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Vendor Selection Tips for Choosing a Wireless Compliance Provider

by Ryan Thurman, Director of Sales & Marketing with Contact Center Compliance.

When we review compliance best practices and the top challenges facing the contact center and collections industry, the number one issue that continues to surface is how to deal with the rising number of consumers who use wireless numbers as their primary point of contact. Telemarketing and collections firms that use automated and predictive dialers to call cell phones face fines of up to $16,000 for any violation of FCC prohibitions against such practices, and the very nature of cell phones make any such calls prone to calling time restriction problems.

The issues facing the industry, however, extend beyond just the high cost of non-compliance with state and federal rules. Despite the increasing reliance on wireless service, Consumers remain extremely sensitive to telemarketing and collections calls on their cell phones. Consumers view their cell phones as more private and personal than land lines, and are therefore much more likely to answer a call to their cell phone.

Not surprisingly, non-personal (i.e., telemarketing and collections) calls to a consumer's cell phone are even more unwelcome, and generate more complaints, than similar calls to landlines. Adding to the difficulties here is the continued belief by many consumers in the internet-spawned urban myth that a release of all cell phone numbers to telemarketers is imminent - many consumers are in effect primed to complain about such calls. Organizations must therefore employ a proactive strategy to proceed with caution with regard to any contact to a consumer via his/her cell phone.

Wireless Compliance Clarified
if you are making sales to consumers, here is what you need to be aware of:

    1. Calls to cell phones via a predictive or any type of automated dialer are prohibited by the FCC.
    2. Any violation of the above is subject to a $16,000 per call citation.
    3. The statute provides statutory damages, generally from $500 to $1500 for each violation, which are paid to the consumer.
    3. FCC and consumer class actions have dramatically increased.
    4. There are 2 lists you must scrub against: Wireless Block and NeuStar Ported.
    5. The grace period for complying with wireless number updates is only 15 days.
    6. There are no exemptions for Established Business Relationships (EBRs).
    7. Five states have prohibitions on calling cell phones even via manual calling.

Wireless Regulations in the Collections Industry
The FCC prohibits automated and predictive dialer collection calls to wireless numbers, unless the call is made to a person that provided the number during the transaction that led to the debt itself. This actually represents a big step forward for the collections industry - the FCC originally held that any such calls to a wireless number was prohibited unless the consumer provided "express" consent for the call. In response to a petition by the American Collectors Association (ACA), the FCC ruled that a consumer who provides his or her cell phone number on a credit application is "consenting" (albeit in an implied manner) to receive automated debt collection calls. (Collections companies cannot, however, use automated or predictive dialer technology to dial a cell phone number that was already in its database from another source, or a number generated using a data service, such as skip tracing, to identify the number.)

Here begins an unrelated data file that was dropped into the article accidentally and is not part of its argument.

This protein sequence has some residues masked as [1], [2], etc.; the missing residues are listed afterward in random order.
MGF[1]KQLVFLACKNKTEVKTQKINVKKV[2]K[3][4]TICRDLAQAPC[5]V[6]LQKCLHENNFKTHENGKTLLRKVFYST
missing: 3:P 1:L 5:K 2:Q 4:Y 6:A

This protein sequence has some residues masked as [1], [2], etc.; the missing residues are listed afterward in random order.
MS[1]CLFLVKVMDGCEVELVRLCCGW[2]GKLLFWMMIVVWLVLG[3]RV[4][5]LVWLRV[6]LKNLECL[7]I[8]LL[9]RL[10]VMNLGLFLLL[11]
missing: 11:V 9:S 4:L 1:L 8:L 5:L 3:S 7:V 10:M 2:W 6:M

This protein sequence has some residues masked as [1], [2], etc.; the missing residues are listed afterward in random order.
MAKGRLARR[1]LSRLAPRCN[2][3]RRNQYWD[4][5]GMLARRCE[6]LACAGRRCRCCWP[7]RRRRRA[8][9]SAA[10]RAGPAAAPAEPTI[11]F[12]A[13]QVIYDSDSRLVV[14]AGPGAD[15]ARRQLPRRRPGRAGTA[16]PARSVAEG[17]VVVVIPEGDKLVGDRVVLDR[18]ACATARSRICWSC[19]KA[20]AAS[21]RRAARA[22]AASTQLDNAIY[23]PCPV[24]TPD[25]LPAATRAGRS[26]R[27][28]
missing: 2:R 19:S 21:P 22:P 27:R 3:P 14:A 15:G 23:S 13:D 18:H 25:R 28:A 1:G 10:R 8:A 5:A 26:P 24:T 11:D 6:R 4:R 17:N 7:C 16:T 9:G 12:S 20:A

Many legal advisors have recommended that collections firms employ technology to scrub wireless numbers when using automated calling technology, as the burden of proof lies with the company responsible for the calls. Removing wireless numbers via scrubbing of course removes the potential for any liability associated with a call to such numbers.

Alternatively, scrubbing can serve as a means to identify and segregate cell phone numbers before campaigns are launched. By segregating cell phone numbers, a collection or call center can employ best practices to subsequent calls, e.g., limit the number of call attempts in any 24-hour period so as to minimize the potential for frivolous complaints; or, limit the time-frame associated with such calls in a manner that takes into account cell phone mobility. Accurate wireless scrubbing also allows you to identify wireless numbers so that you can either preview or manually dial numbers as per the guidance of your company's legal counsel.

Questions to consider asking vendors when researching wireless compliance options include:

    1. Are you an authorized reseller for the NeuStar wireless ported list?
    2. Can you identify carrier wireless number blocks?
    3. How often do you update your wireless data?
    4. Are you integrated with any dialing platforms?
    5. Do you have a web interface with real time reporting?
    6. Can the process be automated?
    7. How secure is the data provided for scrubbing?
    8. Do you have redundancy on your servers and network?
    9. Do you guarantee the accuracy of your scrub results?
    10. Can you provide links to a landline number or append an address or name when a cell phone is provided?
    11. Do you have an automated batch process or API for your services?

These are just some of the questions you should ask a potential vendor - and it's always a good idea to test out their services first. Contact Center Compliance is ready with answers as well as free trials for customers to test out our award-winning TCPA wireless compliance solution.

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